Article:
when we do end up knowing someone who is a rapist we also end up defending him by giving reasons or blaming the victim for being provocative…
    rape is topic that makes me sad and angry


    • acflory

      I’m sorry, I know the rape and death of that poor girl in India upset you a lot. I do agree though that we have to talk about it as a global phenomenon. The mindset behind these cultures of rape MUST change.


  • EllaDee

    I don’t always read reblogs but in this case, reblogging Lauren’s post was a good call by you. Lauren’s post on Why I Won’t Publish Your Comments About False Rape Accusations was also very good. What is there to say that hasn’t already been said? It only takes 3 words. Rape is wrong. We all know it’s wrong.


    • acflory

      I don’t do many reblogs myself unless something really makes me sit up and take notice, or really shocks me. Lauren’s post did both. The rape culture thing is still a little hard to take in. My head knows its true but my heart is saying ‘People can’t really be that callous… can they?”


  • metan

    When I looked at the news reports a few days ago and saw the sadness on the face of one of the boys fathers I wondered if there was more sadness because his son had committed such a crime, or because he was caught and that his wonderful future was gone.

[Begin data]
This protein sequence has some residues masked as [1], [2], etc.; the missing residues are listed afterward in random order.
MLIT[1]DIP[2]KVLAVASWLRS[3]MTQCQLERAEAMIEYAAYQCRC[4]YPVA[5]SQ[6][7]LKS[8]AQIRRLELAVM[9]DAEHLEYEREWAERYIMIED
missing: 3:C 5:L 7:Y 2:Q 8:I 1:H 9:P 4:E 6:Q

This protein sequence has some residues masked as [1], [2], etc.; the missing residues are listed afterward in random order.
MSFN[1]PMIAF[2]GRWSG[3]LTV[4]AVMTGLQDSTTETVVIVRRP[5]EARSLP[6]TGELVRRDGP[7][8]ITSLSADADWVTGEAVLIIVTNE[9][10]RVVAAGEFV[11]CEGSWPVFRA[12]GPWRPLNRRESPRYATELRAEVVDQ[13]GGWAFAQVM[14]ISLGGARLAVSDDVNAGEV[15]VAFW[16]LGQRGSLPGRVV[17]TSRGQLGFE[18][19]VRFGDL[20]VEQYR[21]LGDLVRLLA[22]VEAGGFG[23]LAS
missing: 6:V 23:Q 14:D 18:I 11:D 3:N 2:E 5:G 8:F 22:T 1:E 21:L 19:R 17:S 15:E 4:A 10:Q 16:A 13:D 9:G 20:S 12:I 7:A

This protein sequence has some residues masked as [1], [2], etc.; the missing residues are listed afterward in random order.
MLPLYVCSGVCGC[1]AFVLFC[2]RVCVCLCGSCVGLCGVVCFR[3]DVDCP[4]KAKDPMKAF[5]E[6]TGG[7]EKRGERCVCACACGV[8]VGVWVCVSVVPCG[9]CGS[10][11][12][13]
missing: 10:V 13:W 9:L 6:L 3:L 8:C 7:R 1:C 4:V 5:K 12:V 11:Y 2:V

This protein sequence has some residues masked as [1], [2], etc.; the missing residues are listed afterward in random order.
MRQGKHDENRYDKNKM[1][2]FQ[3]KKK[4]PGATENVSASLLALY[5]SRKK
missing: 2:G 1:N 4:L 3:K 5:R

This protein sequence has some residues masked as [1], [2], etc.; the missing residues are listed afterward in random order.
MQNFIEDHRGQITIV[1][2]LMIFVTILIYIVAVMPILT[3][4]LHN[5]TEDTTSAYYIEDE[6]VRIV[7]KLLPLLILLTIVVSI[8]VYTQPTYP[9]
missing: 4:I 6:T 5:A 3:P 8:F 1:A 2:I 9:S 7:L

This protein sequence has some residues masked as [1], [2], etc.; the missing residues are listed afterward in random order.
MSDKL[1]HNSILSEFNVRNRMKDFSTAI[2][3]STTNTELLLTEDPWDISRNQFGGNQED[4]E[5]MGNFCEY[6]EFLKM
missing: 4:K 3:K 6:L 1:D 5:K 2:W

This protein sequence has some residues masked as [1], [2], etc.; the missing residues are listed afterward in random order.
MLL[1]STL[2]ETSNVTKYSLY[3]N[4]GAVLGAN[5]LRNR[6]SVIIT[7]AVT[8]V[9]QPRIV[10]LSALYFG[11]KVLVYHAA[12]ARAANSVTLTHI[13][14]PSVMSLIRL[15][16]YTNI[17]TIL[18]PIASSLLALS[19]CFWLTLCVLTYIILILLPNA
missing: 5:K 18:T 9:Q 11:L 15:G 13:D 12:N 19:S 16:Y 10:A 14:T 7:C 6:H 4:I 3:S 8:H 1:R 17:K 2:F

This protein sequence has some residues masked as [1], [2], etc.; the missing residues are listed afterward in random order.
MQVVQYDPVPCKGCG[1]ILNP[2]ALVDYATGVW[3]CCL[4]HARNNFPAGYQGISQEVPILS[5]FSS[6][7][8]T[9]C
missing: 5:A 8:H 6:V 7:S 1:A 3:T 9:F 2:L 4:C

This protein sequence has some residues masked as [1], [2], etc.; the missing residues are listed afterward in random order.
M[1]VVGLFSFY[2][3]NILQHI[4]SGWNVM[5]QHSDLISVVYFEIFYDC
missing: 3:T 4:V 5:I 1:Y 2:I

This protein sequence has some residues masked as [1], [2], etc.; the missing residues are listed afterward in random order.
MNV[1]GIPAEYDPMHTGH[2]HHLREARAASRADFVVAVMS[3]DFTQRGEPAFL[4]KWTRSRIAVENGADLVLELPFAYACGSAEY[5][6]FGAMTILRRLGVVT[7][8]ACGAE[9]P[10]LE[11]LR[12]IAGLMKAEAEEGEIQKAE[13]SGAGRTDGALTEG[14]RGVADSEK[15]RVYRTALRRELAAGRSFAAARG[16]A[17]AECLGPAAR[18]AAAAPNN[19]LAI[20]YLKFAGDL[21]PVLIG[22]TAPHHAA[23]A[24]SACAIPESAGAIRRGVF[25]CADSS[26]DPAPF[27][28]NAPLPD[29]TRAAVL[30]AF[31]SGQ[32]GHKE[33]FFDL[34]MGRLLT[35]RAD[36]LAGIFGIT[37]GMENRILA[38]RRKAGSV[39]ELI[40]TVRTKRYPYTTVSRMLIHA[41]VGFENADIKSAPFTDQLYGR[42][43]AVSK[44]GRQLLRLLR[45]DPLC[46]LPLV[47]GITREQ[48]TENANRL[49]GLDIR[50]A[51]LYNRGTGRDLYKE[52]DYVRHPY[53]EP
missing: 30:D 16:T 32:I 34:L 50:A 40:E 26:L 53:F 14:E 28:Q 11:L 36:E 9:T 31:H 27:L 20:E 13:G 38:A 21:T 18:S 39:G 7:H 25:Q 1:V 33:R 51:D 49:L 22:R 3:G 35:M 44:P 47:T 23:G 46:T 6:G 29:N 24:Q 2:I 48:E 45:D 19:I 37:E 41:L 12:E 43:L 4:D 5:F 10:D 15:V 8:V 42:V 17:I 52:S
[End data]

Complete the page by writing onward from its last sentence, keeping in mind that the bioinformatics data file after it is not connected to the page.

It seems as though there was more concern for the fate of the boys than there was for the girl, as if being drunk made it ok for them to do what they wanted without concern for her.

    How is it that people have so little concern for others? 😦


    • acflory

      I think people’s sympathy is tied to the perceived value of the person. Those boys had brilliant futures, or so we’re told. The victim however has been painted as a drunk, and possibly a no-hoper. Even her own friends supposedly didn’t care what happened to her.

      Nowhere in the media have there been any stories about what a bright little girl she was, how kind, whatever. I’m just guessing here because there is no info to go on.

      All this good boy/bad girl reporting has completely turned black to white in the public mind. And that scares the hell out of me.


      • metan